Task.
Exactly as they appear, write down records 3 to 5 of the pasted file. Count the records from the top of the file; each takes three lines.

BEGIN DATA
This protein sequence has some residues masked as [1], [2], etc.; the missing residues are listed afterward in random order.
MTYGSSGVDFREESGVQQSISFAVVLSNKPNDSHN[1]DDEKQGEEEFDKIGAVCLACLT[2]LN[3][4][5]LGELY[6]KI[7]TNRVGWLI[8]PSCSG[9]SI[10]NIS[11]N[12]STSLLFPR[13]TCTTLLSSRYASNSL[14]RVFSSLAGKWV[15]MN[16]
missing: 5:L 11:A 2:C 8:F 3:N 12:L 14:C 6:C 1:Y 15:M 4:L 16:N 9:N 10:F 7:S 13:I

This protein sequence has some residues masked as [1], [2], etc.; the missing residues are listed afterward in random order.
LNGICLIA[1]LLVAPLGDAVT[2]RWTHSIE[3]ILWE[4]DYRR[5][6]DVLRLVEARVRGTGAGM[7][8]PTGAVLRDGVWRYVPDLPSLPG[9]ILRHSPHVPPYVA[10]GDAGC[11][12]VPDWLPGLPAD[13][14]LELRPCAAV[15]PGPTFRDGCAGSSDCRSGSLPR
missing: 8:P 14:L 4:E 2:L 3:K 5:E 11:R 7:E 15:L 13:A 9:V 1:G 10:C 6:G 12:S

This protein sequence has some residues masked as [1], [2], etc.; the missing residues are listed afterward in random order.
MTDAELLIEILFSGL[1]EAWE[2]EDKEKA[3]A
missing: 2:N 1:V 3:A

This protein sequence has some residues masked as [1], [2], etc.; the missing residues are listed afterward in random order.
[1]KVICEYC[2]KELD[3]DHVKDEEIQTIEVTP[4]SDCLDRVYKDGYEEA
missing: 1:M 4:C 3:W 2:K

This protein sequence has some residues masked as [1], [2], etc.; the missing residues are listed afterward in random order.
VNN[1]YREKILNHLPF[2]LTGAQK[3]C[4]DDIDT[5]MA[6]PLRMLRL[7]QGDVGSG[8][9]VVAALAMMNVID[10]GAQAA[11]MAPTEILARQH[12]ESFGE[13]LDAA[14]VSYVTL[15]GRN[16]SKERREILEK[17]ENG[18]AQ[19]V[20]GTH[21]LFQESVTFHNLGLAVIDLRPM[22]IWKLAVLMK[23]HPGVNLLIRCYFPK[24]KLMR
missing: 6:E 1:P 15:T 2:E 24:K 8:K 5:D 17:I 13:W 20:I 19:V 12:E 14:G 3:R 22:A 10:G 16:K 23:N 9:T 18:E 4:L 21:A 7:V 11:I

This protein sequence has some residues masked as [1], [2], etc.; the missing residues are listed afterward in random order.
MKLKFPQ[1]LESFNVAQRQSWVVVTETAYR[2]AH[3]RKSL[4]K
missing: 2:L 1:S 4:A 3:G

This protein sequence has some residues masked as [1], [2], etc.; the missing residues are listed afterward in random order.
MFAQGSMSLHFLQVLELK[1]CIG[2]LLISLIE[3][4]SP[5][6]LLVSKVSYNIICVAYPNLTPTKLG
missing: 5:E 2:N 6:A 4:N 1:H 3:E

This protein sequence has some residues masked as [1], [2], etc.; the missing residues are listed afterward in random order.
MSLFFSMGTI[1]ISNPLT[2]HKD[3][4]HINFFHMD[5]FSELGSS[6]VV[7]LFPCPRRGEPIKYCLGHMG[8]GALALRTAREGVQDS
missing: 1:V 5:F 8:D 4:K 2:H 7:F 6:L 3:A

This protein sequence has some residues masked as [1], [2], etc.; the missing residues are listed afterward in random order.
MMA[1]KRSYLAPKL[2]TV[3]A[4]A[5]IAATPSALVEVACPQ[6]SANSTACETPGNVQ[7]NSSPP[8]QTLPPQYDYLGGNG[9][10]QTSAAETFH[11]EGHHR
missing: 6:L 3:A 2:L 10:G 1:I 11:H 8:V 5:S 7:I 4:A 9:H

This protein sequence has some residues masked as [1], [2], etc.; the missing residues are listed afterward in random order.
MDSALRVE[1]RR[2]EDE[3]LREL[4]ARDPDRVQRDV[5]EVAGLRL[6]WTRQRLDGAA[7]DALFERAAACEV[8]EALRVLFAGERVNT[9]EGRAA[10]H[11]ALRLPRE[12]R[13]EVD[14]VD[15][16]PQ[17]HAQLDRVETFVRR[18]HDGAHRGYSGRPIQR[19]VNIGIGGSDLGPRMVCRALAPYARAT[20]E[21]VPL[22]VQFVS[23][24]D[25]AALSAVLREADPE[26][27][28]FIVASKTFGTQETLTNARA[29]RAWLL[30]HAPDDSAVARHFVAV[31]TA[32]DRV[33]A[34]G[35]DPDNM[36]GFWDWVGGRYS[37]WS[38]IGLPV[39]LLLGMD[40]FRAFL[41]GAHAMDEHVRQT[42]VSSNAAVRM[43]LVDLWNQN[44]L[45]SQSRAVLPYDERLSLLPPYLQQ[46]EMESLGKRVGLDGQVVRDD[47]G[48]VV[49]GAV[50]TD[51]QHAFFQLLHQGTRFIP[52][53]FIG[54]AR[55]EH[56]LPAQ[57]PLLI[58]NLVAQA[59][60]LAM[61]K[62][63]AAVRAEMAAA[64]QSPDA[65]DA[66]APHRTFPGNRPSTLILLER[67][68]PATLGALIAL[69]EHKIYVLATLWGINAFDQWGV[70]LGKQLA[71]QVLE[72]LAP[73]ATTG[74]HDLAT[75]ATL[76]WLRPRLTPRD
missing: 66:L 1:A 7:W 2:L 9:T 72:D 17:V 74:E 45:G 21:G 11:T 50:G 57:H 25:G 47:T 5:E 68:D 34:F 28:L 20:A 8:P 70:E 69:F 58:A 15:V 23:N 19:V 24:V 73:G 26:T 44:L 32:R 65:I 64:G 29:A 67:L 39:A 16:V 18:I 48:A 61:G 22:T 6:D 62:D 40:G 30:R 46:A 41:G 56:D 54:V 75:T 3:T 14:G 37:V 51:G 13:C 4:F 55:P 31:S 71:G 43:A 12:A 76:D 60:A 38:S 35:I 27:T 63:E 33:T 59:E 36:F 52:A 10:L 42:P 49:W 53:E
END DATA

This protein sequence has some residues masked as [1], [2], etc.; the missing residues are listed afterward in random order.
MTDAELLIEILFSGL[1]EAWE[2]EDKEKA[3]A
missing: 2:N 1:V 3:A

This protein sequence has some residues masked as [1], [2], etc.; the missing residues are listed afterward in random order.
[1]KVICEYC[2]KELD[3]DHVKDEEIQTIEVTP[4]SDCLDRVYKDGYEEA
missing: 1:M 4:C 3:W 2:K

This protein sequence has some residues masked as [1], [2], etc.; the missing residues are listed afterward in random order.
VNN[1]YREKILNHLPF[2]LTGAQK[3]C[4]DDIDT[5]MA[6]PLRMLRL[7]QGDVGSG[8][9]VVAALAMMNVID[10]GAQAA[11]MAPTEILARQH[12]ESFGE[13]LDAA[14]VSYVTL[15]GRN[16]SKERREILEK[17]ENG[18]AQ[19]V[20]GTH[21]LFQESVTFHNLGLAVIDLRPM[22]IWKLAVLMK[23]HPGVNLLIRCYFPK[24]KLMR
missing: 6:E 1:P 15:T 2:E 24:K 8:K 5:D 17:I 13:W 20:I 19:V 12:E 14:G 3:R 22:A 10:G 16:K 23:N 9:T 18:E 4:L 21:A 7:V 11:I